Floating rather than walking out of the cinema, suffused with a warm happy feeling, unhesitatingly my reply was, "Yes."
Then I spent a few days wondering if it really was. Did it quite match the colourful vibrancy of 'Cars'? Or the unalloyed visual (and damn near olfactory) perfection of 'Ratatouille'. Wasn't it, in fact, a film of two halves, the first - set on a garbage-ridden future vision of Earth - a joyous, imaginative, dialogue-free study of one robot's day-to-day life, his yearning for companionship and the sudden arrival of EVE, a sleek, balletic female robot; the second - set aboard a huge starliner whose entire human inhabitants have devolved into grotesque obesity - a frenetic chase story substituting manic set-pieces for the erstwhile poignancy? Were a couple of nifty musical cues homaging '2001: A Space Odyssey' any match for the welter of in-jokes in 'The Incredibles'?
There was only one thing for it.
We went to see it again.
And, yes, now I'm sure: 'WALL-E' is, by a short head, Pixar's best yet.
Here, at random, are six reasons why:
1) Boiled down to its simplest narrative arc, 'WALL-E' is about a robot, left alone on a wasted planet for 700 years with just a VHS tape of 'Hello, Dolly' for company, who finally breaks away from his routine, braves the stars and involves himself in a quest hitherto beyond anything in his understanding or experience, simply because he wants to do no more than hold EVE's hand. It's perhaps the most chaste and wonderfully innocent love story in all of cinema.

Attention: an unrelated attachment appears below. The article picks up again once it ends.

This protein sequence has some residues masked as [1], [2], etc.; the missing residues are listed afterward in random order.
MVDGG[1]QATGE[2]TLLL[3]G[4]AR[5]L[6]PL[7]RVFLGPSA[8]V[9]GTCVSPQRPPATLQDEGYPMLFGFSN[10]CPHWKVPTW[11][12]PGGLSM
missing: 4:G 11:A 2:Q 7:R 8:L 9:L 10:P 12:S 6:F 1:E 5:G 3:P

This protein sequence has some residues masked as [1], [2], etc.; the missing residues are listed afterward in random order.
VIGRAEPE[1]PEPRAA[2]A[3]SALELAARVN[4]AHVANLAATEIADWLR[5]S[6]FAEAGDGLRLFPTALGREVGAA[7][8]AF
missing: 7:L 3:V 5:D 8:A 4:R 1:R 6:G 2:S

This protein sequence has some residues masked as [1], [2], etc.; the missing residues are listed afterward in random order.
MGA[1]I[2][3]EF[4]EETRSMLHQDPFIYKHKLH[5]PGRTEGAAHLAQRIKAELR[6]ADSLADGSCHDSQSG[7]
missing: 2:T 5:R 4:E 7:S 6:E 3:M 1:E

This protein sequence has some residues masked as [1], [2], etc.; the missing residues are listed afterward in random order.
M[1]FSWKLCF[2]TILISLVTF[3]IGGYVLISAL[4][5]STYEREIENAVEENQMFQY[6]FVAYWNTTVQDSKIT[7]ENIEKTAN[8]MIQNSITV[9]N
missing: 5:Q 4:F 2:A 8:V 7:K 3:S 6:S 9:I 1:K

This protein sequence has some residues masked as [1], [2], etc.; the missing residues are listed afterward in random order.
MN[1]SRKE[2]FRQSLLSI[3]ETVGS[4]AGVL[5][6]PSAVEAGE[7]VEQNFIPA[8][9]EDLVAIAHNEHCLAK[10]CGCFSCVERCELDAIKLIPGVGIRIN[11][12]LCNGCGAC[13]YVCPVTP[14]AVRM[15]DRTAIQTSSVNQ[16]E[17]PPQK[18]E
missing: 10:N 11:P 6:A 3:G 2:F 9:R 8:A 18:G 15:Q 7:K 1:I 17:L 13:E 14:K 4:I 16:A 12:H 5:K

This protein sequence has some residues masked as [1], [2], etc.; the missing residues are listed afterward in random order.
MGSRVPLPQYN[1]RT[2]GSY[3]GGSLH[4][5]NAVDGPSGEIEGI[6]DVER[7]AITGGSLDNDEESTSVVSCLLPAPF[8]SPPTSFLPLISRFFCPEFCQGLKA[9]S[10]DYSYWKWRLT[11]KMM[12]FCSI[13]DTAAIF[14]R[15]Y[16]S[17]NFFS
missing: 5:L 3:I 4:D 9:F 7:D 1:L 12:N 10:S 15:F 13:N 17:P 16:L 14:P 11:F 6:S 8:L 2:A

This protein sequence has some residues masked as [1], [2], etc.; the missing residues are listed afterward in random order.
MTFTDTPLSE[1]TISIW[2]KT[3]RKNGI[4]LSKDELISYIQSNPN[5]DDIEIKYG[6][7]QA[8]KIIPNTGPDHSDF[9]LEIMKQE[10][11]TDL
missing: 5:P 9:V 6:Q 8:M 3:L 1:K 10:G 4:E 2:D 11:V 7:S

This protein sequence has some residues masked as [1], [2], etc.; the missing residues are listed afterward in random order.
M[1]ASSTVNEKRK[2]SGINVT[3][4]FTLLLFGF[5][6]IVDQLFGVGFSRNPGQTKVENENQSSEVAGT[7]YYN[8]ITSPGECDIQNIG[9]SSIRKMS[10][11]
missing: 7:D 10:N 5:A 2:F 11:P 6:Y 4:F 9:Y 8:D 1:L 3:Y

2) It tells so much - and implies so much more - through visuals alone. It's pure cinema.
3) It introduces themes of corporationism, environmental irresponsibility, dependency on technology (like all the best sci-fi, it holds up a mirror to contemporary concerns) without seeming preachy, political or heavy-handed. It's a slap in the face to contemporary America that still manages to be supremely entertaining and utterly heartwarming.
4) WALL-E himself has to be the cutest animated hero of all time. God, that li'l robot is adorable! I also love the fact that he's not a hero. Things happen to him. Most of the time, he's confused or scared when events snowball. In other words, he acts like most people would act when caught up in something beyond their control.
5) EVE is a fun and fiesty heroine. Even though she looks like a cross between an egg and an iPod, she's still pretty swish. (I'm starting to doubt my own sanity having just typed that sentence.)
6) For every moment that makes you laugh - WALL-E pursued by a convoy of runaway shopping trolleys, the manic cleaning robot on the starship - there's one that brings a lump to the throat - WALL-E rocking himself to sleep, WALL-E trying to recreate a romantic idyll with EVE after she shuts down - and director Andrew Stanton holds the humorous and the heartfelt in perfect equilibrium.
There are essays to be written about 'WALL-E' by future film scholars, perhaps book-length studies. I've bashed out about 700 words and barely scratched the surface. But maybe all that needs to be written about 'WALL-E' can be said in ten words:
It's Pixar at the top of their game. See it.